So, I really don’t regret trashing that project. It taught me a lot regardless.

    My current WIP started life as very different in a lot of ways, but I figured out where I was, again, trying too hard for others, and focused more on my characters (after all, they exist only in my head, I control them), what they needed/wanted, and what their story really should be (in my eyes).

    If the outline is helping, then go nuts with it. Outlines don’t work for me, but I know a lot of people do find them helpful. Basically, getting over my writing anxiety required reaching a moment of “to hell with it” – ultimately deciding that I can’t care what others think the story “should” be, and that I need to stay true to my voice, my purpose, my goal in telling this tale.

    Hope some of this helps!

    Liked by 1 person

      1. Our characters are only our creations. When we decide what’s going to happen to them, or what they’ll choose to do, we’re playing their shrink. For example, only we ultimately select a plot point/motive for them, and we base it on what we’ve made them. Not to get close to a God complex discussion 😉 but it’s the truth. You’re welcome!

        Liked by 1 person

  3. I think other people are going to be a lot more interested in your writing, and more generous and enthusiastic in their reviews, than you will be. Our own writing sucks to us because we’ve seen it a million times; others have never seen it and will find it fresh, and some will love it.

    Don’t try to make everything perfect the first time. Just get the raw materials down and then shape them. Someone at Pixar said that every Pixar movie was, at one point in its production, the worst movie ever made.

    Don’t give up!

    Liked by 2 people

  4. The quote from the Writing Center’s website was really interesting and for me–definitely true! I still remember when I was plodding through my dissertation, back in the nineties, I constantly wrote fiction.

    It was as if the creative writing was an antidote to the research writing which to this day I don’t really care for. I enjoy reading well researched non-fiction, but not writing it. BUT I still love crafting my stories.

    And yes, I can relate to what you say. I finished an outline for my novel two weeks ago. Why do I hesitate? Why the doubts? Ah Rachel, the path is long and time is short. But keep heart. You’ll definitely get there!

    Your post is a welcomed read!
    Thank you so much.

    Liked by 2 people

  5. Great post Rachel. I think there would be very few writers who haven’t suffered from writing anxiety. It’s all part of the journey. I really like your tips and glad you found Jamie Gold’s beat sheet helpful. I have learnt to try not to stress out over my writing and trust my instincts that the answer will come. I find walking and music helps because when my brain is distracted I get really good ideas. Please feel free to flick anything my way if you want a review – would be glad to help! Good luck, keep going and never, ever give up!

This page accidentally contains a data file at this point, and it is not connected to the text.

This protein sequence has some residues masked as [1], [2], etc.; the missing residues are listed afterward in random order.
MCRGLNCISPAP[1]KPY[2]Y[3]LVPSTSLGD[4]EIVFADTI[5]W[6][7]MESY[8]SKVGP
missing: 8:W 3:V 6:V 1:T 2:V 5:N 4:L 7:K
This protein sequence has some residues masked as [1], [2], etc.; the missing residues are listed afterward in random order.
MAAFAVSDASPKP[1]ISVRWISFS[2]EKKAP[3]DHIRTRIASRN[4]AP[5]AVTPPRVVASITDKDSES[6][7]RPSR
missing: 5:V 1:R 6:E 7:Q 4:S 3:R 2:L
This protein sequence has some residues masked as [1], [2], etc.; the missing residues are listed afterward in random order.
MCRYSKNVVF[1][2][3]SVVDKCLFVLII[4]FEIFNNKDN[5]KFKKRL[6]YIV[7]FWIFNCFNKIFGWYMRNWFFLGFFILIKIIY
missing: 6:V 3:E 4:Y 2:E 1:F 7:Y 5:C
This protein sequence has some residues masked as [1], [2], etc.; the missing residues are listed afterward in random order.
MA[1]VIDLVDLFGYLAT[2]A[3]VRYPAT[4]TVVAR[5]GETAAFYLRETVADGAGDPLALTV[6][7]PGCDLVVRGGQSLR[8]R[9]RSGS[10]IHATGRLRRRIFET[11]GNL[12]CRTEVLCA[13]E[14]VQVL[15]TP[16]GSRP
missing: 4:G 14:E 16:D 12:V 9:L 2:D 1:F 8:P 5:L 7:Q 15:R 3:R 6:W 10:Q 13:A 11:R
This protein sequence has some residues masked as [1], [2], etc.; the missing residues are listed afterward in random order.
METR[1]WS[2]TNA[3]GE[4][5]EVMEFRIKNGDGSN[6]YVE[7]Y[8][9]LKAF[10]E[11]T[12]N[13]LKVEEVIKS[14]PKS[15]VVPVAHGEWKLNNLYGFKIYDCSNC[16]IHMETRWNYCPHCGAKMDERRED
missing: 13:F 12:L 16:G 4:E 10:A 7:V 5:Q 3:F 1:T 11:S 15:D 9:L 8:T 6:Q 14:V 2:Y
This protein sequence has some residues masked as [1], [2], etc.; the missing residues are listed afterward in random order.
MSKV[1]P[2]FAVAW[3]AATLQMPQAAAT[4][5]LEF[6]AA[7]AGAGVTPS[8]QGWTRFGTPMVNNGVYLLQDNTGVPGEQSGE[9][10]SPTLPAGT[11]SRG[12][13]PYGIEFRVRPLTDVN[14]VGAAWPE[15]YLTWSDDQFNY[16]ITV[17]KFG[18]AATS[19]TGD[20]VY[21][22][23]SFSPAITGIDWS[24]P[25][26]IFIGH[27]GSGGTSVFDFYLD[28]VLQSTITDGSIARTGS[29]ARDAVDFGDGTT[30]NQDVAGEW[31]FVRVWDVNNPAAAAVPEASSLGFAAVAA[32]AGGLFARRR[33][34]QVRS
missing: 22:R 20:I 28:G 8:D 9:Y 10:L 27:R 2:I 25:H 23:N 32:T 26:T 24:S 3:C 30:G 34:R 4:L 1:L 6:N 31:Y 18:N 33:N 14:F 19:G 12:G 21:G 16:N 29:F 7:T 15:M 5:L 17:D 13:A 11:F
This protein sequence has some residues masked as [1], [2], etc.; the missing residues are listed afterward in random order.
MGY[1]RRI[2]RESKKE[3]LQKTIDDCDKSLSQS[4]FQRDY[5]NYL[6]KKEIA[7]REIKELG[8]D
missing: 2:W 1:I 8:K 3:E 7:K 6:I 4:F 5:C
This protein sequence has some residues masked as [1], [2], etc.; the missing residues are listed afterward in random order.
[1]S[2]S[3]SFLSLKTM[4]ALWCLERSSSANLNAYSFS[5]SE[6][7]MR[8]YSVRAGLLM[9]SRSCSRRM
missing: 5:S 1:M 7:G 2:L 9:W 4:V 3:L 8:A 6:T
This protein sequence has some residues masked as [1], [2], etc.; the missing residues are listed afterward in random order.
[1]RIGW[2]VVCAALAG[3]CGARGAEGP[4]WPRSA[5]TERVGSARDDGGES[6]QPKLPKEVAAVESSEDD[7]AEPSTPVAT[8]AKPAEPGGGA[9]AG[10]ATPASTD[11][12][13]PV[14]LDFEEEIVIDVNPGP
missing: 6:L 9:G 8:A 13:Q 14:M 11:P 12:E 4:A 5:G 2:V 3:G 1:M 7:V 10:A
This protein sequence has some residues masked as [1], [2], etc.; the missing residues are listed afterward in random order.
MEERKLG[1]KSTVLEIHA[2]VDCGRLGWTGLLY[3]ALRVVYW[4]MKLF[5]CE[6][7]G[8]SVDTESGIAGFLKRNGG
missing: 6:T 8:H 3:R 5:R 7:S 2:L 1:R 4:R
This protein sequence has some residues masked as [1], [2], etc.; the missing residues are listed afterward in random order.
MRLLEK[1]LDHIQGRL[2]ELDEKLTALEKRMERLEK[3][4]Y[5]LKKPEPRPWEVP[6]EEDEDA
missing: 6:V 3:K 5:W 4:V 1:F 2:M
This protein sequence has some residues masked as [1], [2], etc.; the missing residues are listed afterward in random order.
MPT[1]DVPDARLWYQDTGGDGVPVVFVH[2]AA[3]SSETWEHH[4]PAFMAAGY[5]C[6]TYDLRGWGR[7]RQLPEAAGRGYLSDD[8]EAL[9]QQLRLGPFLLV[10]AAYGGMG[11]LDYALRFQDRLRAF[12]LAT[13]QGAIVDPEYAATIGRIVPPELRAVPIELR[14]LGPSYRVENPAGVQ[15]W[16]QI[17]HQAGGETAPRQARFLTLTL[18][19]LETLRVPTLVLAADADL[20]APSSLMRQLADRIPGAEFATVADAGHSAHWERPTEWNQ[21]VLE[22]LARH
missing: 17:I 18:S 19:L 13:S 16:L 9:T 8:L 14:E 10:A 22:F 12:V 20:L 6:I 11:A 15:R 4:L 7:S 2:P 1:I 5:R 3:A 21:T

Liked by 2 people

  6. Anxiety – in my opinion – is a positive sign.
    True: anxiety blocks creativity or make it difficult.
    The strength of anxiety increases with 3 causes:
    * The ambiguity of the objective or the general philosophy of theme / project.
    * Have more readers in the number in the space (cities, states, countries ..)
    * Have a respect “special” to a man or group of men who read our creations.
    The solution – always in my opinion – is self education strong increase confidence be same: Make training every day to write without thinking of any person or group of people. I write because I’m like that. I write because I have a good brain. I write becaufe others should accept me and love me as I am. I write and I do not expect ANYTHING feedback from readers. I write for myself in history. I write because I have a talent and a system of thinking “personal”.
    [That’s my thinking when done painting]

    Liked by 1 person

    1. This is really useful feedback. The three reasons for anxiety that you listed are correct. You are so wise! I just ordered a few books from the library that are “help” guides to writing fiction. I started to free write yesterday and actually got a few more pages down, I had to turn off my inner-critic. Thank you for your input, I really respect your opinions.

      Like

      1. I have a little advice to add:
        Let your dear husband help you with 2 actions:
        1) prepare you the ideal conditions for writing with – also – his sweet gestures.
        2) He will give you his little remarks and encouragement after each finished chapter.
        Your husband is the only one who has this right, and that will
        (Passes him my salvation)

        Liked by 1 person

Comments

Fill in your details below or click an icon to log in:

WordPress.com Logo

You are commenting using your WordPress.com account. Log Out / Change )

Twitter picture

You are commenting using your Twitter account. Log Out / Change )

Facebook photo

You are commenting using your Facebook account. Log Out / Change )

Google+ photo

You are commenting using your Google+ account. Log Out / Change )

Connecting to %s